The Enviromental Argument For Veganism Explained

One of the main reasons cited for turning vegan is “for the environment.” But how big an impact does animal farming and their related industrial practices have on our planet?

Just to set the scene I want to open with these shocking statistics:

◦260 Million Acres (and counting) of US forests have been clear-cut to create land for producing feed for livestock.

◦70% Of the grain that is produced in the US is fed to farm animals

◦Scientists at the Smithsonian Institution have stated that the equivalent of SEVEN football fields of land is bulldozed every single minute to create more land for farming animals.

◦2,400 Gallons of water is needed to produce 1 pound of meat, only 25 gallons is needed to produce 1 pound of wheat. You would save more water by not showering for 6 months than you would by eating a pound of meat!

◦In the 2004-2005 crop season all the wild animals and trees in over 2.9 million acres of the Amazon Rain forest in Brazil were destroyed in order to grow crops to produce feed for chickens and other factory farmed animals.

◦Close to half of all water used in the USA goes to the production of animals for food.

◦A United Nations report from 2006 states that animal agriculture is “one of the top two or three most significant contributors to the most serious environmental problems, at every scale from local to global.”

◦The EPA reports that roughly 80 percent of ammonia emissions in the US come from animal waste. Atmospheric ammonia can disrupt aquatic ecosystems, ruin soil quality, damage crops, and jeopardize human health.

Another way the animal and dairy industry damage the enviorment is the production of greenhouse gases. Im sure many vegans may have told you “It’s a huge producer of greenhouse gases.” This is true infact the global food system, from fertilizer manufacture to food storage and packaging, is responsible for one-third of all human-caused greenhouse-gas emissions, according to the latest figures from the Consultative Group on International Agricultural Research (CGIAR), a partnership of 15 research centres around the world.

But for this to make sense what are greenhouse gases and how do they impact our environment?

When sunlight reaches Earth’s surface some is absorbed and warms the earth and most of the rest is radiated back to the atmosphere at a longer wavelength than the sun light. Some of these longer wavelengths are absorbed by greenhouse gases in the atmosphere before they are lost to space. The absorption of this longwave radiant energy warms the atmosphere. These greenhouse gases act like a mirror and reflect back to the Earth some of the heat energy which would otherwise be lost to space. The reflecting back of heat energy by the atmosphere is called the “greenhouse effect”.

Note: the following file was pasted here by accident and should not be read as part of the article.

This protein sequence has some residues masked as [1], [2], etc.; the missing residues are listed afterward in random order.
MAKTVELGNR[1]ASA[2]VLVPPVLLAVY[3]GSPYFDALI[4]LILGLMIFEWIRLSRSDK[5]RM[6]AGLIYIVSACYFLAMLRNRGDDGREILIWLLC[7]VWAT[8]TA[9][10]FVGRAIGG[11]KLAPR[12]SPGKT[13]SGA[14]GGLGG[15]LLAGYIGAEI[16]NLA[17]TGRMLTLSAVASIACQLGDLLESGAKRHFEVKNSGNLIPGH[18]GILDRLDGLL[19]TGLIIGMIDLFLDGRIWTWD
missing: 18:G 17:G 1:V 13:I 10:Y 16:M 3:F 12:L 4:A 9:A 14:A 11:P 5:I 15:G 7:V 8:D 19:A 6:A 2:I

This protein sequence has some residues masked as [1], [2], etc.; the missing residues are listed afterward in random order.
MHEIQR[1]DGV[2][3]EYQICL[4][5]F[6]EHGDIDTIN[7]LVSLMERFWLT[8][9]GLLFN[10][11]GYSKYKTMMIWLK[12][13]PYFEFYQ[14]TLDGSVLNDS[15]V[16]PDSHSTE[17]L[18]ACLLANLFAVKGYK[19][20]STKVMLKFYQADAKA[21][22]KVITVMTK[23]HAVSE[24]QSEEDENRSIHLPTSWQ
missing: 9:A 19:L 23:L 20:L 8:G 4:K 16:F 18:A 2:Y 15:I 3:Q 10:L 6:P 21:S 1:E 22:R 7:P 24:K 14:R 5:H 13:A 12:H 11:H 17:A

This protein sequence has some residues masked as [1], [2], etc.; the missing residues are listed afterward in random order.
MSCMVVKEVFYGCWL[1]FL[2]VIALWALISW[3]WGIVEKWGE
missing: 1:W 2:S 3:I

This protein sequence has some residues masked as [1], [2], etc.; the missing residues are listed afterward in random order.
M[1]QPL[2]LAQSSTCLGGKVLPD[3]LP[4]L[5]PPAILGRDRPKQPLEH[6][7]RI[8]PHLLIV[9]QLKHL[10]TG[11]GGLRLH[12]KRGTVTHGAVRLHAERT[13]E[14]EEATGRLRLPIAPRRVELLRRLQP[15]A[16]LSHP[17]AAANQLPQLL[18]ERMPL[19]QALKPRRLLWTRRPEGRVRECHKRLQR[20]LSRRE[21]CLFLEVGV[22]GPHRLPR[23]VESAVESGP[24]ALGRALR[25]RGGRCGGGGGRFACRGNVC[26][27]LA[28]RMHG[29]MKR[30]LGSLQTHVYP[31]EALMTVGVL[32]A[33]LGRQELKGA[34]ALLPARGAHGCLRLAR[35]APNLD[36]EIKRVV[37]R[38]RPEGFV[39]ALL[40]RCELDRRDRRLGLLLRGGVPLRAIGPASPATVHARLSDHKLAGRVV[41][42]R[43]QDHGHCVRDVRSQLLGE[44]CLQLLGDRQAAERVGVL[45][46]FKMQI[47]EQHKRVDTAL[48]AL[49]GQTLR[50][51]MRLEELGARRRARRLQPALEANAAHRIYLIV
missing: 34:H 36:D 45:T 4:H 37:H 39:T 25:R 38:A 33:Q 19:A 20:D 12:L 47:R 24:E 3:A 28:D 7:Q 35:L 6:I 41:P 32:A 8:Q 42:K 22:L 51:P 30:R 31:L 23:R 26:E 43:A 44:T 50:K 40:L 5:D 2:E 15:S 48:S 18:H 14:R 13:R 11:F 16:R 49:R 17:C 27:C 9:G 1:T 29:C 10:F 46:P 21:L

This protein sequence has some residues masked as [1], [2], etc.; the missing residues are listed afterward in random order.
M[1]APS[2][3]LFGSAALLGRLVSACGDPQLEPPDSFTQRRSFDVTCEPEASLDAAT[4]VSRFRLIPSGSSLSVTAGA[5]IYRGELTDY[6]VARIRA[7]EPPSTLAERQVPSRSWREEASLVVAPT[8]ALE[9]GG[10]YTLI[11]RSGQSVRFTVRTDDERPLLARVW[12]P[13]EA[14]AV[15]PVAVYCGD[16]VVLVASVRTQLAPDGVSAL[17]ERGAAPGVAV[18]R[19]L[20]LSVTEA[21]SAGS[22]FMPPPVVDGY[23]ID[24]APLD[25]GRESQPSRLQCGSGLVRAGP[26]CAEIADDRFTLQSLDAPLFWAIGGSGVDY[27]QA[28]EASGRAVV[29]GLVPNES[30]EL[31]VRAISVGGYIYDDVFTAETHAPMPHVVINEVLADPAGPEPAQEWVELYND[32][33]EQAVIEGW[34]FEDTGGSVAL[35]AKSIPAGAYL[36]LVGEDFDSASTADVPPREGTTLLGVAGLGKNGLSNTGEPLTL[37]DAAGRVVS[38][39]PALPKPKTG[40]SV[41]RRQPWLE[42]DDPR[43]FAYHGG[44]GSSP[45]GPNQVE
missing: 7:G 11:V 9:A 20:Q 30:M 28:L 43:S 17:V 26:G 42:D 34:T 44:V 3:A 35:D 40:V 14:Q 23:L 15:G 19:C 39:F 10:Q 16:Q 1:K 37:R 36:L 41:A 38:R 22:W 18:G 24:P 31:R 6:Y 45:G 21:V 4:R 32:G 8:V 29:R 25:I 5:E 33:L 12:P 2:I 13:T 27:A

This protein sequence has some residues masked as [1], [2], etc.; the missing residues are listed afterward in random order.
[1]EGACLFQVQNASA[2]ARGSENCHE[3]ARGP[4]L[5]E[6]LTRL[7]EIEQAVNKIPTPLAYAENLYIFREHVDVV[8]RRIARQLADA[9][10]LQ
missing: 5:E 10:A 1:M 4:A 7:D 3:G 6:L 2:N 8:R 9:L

So the greenhouse gases in the atmosphere act like a mirror and reflect back to the Earth a part of the heat radiation, which would otherwise be lost to space. The higher the concentration of green house gases like carbon dioxide in the atmosphere, the more heat energy is being reflected back to the Earth.

Using estimates from 2005, 2007 and 2008, researchers found that agricultural production provides the lion’s share of greenhouse-gas emissions from the food system, releasing up to 12,000 megatonnes of carbon dioxide equivalent a year — up to 86% of all food-related anthropogenic greenhouse-gas emissions. Next is fertilizer manufacture, which releases up to 575 megatonnes, followed by refrigeration, which emits 490 megatonnes. The researchers found that the whole food system released 9,800–16,900 megatonnes of carbon dioxide equivalent into the atmosphere in 2008, including indirect emissions from deforestation and land-use changes.

…Whats wrong with the greenhouse effect, I will just get more of a tan???

Increasing global temperatures are causing a broad range of changes, more than I myself had conceived. Sea levels are rising due to thermal expansion of the ocean, in addition to melting of land ice. Amounts and patterns of precipitation are changing. The total annual power of hurricanes has already increased markedly since 1975 because their average intensity and average duration have increased (in addition, there has been a high correlation of hurricane power with tropical sea-surface temperature). Changes in temperature and precipitation patterns increase the frequency, duration, and intensity of other extreme weather events, such as floods, droughts, heat waves, and tornadoes. Other effects of global warming include higher or lower agricultural yields, further glacial retreat, reduced summer stream flows, species extinctions. As a further effect of global warming, diseases like malaria are returning into areas where they have been extinguished earlier.

It is clear a vegan diet is a easy and practical response to this issue.

This being said I have spoken to a lot of people who say “I would go vegan but its too hard”, “I would go vegan but I love cheese.”  Veganism may appear to hard or too extreme for some people. That’s perfectly acceptable, but I encourage everyone who can to take this information and make a conscious choice to reduce your dairy or meat intake.



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